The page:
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Capturing Narratives of Graduate Engineering Attrition through Online Forum Mining

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2018 ASEE Annual Conference & Exposition


Salt Lake City, Utah

Publication Date

June 23, 2018

Start Date

June 23, 2018

End Date

July 27, 2018

Conference Session

Assessment and Research Tools

Tagged Division

Educational Research and Methods

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Carey Whitehair


Catherine G.P. Berdanier Pennsylvania State University, University Park Orcid 16x16

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Catherine G.P. Berdanier is an Assistant Professor in the Department of Mechanical and Nuclear Engineering at Pennsylvania State University. She earned her B.S. in Chemistry from The University of South Dakota, her M.S. in Aeronautical and Astronautical Engineering and Ph.D. in Engineering Education from Purdue University. Her research interests include graduate-level engineering education, including inter- and multidisciplinary graduate education, online engineering cognition and learning, and engineering communication.

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This research paper presents methods by which researchers can harvest data from social media forums as a way to gain insight on sensitive issues or populations. In the present research, we are interested in studying doctoral attrition, which is a complex and multifaceted phenomenon that poses practical significance to funding agencies, advisors, and students themselves. Sampling non-completers is difficult, and researchers generally find it difficult to collect nationwide narratives of attrition. This paper presents a novel method for studying attrition using the publicly-available online forum to collect first-hand accounts and authentic narratives of attrition. These often- anonymous online discussions offer a unique view into the authentic thoughts of engineering graduate students considering leaving their engineering program throughout the decision-making process. This paper proposes a method to efficiently collect and parse open-source information into coherent narratives across “posts” or “threads” of conversation using data mining tools. The underlying methodology developed is based on achieving a holistic view of the discourse patterns and authentic narratives surrounding attrition, which in turn allows researchers to capture meaningful, authentic, and credible emergent themes unbiased by social response. We present a short summary of results to show the dominant narratives of attrition achieved through this method; however, the main focus of this paper is to present the method itself, which has the potential to be extended and modified to aid in other large data mining efforts to answer other research questions related to sensitive topics.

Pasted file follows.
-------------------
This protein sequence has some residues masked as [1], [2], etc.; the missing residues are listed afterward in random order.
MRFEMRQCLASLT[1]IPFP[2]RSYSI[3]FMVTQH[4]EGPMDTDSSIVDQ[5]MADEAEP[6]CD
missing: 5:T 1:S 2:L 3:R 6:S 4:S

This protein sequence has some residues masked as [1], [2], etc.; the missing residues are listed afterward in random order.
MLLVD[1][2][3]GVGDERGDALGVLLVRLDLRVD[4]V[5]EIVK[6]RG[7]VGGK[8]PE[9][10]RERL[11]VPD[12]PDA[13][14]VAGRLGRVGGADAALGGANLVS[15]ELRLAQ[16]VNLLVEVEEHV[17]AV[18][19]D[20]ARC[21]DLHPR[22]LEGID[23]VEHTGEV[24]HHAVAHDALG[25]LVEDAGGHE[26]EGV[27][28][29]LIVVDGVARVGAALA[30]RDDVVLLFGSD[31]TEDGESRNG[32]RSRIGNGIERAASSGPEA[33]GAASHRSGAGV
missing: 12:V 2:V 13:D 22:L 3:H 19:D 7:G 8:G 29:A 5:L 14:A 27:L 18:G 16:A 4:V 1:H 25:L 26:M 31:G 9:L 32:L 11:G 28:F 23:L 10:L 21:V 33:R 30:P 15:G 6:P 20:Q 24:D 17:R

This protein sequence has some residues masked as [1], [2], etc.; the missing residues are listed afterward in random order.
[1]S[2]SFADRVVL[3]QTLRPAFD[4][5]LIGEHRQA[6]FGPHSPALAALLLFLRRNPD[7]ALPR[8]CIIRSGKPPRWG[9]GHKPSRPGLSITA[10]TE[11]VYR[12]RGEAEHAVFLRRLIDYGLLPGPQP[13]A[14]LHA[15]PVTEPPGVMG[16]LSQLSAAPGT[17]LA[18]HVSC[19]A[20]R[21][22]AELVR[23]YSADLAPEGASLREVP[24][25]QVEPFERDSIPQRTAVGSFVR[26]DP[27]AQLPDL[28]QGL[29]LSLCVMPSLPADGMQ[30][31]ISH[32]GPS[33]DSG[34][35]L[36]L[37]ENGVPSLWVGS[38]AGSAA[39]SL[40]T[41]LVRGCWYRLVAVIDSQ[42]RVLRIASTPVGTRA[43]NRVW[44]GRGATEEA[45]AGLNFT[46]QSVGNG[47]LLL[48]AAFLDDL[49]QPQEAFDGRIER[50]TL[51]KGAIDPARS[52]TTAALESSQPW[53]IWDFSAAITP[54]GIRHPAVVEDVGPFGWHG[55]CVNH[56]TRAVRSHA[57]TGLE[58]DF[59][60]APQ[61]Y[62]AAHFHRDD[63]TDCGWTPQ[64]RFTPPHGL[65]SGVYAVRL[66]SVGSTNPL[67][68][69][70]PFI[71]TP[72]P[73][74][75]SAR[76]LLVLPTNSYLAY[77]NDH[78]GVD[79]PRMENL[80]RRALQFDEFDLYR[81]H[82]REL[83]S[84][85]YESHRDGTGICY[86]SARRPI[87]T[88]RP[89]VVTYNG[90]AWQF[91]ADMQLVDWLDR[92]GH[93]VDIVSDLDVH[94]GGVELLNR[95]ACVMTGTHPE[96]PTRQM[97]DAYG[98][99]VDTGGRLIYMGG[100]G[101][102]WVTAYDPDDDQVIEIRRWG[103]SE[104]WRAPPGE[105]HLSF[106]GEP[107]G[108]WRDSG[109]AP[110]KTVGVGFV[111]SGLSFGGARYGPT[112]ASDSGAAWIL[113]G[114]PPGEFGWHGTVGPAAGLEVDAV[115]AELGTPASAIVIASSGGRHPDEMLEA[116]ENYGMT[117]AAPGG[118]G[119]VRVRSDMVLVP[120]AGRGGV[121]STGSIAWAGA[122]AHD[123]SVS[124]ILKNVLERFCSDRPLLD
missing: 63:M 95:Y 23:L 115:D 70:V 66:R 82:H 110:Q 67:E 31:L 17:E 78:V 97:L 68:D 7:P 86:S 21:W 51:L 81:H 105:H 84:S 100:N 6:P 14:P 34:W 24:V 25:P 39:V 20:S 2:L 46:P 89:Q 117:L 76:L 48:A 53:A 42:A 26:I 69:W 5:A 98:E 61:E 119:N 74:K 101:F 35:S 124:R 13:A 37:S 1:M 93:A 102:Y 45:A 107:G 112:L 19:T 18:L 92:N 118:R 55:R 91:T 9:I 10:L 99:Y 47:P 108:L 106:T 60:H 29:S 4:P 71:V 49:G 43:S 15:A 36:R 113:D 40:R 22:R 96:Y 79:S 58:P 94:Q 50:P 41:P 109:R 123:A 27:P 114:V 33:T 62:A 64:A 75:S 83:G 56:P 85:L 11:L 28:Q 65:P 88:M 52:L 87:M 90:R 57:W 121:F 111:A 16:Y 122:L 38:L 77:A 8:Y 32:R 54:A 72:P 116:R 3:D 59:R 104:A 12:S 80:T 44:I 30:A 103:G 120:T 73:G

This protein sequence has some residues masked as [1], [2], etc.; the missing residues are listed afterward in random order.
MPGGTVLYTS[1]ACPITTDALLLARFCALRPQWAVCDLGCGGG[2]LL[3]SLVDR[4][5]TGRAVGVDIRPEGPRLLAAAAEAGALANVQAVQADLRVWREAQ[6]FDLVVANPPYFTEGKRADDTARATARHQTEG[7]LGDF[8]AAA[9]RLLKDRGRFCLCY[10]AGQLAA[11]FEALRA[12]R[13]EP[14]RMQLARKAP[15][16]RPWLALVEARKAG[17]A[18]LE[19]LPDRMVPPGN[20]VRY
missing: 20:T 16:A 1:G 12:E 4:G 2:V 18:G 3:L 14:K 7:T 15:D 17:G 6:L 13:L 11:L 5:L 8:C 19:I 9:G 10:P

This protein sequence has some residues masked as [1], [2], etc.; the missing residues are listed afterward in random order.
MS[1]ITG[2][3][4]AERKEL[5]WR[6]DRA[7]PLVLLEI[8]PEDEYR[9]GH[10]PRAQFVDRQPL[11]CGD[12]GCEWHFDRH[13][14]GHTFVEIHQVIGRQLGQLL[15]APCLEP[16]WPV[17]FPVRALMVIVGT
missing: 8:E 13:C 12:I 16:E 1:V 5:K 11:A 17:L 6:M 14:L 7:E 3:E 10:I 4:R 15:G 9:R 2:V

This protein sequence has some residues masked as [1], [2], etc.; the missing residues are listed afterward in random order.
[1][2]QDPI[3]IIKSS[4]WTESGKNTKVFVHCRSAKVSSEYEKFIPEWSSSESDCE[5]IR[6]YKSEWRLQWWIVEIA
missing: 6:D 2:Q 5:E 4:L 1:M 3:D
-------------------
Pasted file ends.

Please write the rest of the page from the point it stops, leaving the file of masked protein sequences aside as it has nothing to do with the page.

Whitehair, C., & Berdanier, C. G. (2018, June), Capturing Narratives of Graduate Engineering Attrition through Online Forum Mining Paper presented at 2018 ASEE Annual Conference & Exposition , Salt Lake City, Utah. 10.18260/1-2--30176

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